Very well, we have now given them enough opportunities to comply with the law.
They repeatedly promise improvement and then try to evade it.
Time and time again, the adjustments they make turn out to be time-consuming or ineffective in some way.
Yes, the issue is difficult and the law is not perfect and the world is developing faster than the law’s ability to keep up, but the intention is clear. Just when it’s clear that FB and Meta (and some others) will go to extreme lengths to delay and avoid because their entire business model conflicts with our privacy laws.
They have become very skilled at stalling to buy time and, if necessary, file major lawsuits in the hope that they can delay them until they become irrelevant and the fine pays itself. Directly from advertising revenues or indirectly through non-competes.
All the nice laws about asking for permission to collect data haven’t helped, companies may be complying with the letter of the law (I doubt it) but certainly not intentionally. This in itself is not wrong because that is how the system works, but it also means that we make new rules if the old rules do not comply.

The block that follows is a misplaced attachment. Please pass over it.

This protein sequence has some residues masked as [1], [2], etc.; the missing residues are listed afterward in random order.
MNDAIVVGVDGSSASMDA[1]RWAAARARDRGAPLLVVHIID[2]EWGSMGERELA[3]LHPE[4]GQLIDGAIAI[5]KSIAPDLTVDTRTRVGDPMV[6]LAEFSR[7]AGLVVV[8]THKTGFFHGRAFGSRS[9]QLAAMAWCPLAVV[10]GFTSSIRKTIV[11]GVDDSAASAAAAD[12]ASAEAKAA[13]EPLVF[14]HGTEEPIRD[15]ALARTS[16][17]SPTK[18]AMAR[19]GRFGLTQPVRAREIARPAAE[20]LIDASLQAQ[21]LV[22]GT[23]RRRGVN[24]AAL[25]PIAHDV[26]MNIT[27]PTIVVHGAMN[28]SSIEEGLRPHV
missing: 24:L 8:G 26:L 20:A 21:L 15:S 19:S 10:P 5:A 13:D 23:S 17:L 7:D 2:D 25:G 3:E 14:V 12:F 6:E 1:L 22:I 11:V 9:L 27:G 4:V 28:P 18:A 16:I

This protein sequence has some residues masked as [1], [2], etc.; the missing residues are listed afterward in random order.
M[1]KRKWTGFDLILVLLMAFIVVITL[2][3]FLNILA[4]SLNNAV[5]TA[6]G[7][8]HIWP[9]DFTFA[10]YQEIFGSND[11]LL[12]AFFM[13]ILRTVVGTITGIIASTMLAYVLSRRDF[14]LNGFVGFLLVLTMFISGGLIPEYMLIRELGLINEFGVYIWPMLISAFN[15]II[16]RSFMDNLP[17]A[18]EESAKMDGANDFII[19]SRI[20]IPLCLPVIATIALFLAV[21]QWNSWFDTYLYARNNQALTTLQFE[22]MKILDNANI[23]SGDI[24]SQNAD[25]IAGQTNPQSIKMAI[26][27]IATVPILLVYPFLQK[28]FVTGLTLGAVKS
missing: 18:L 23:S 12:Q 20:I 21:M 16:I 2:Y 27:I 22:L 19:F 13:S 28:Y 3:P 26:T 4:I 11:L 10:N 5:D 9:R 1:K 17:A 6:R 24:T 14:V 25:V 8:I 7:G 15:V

In my opinion, banning personal ads was the only possible outcome. The power of personalized advertising is so great that these companies won’t really change as long as they see even the slightest chance of sticking around. They can continue to stretch for years to come. The more tightly written the law, the more exceptions there are, and the broader the law, the more difficult it is to determine whether such a company is violating the law. The idea that people can give voluntary, informed consent simply doesn’t work, it’s too vague.
That’s why I think it’s a good idea to approach it from the other side and block personalized ads altogether. It no longer matters what tricks they come up with to collect your data, they are no longer allowed to use them.
To be honest, I’m very surprised that regulators have taken this step. I did not expect that in the next ten years and I thought that a small disaster would have to happen before we could take this step.
Now it remains to be seen whether that will ultimately hold up, because supervisors are neither legislators nor judges. However, I am glad that we are now playing straight for the end game rather than continuing to cling to ineffective legislation. (This legislation is not wrong, by the way, but it is not sufficient.)
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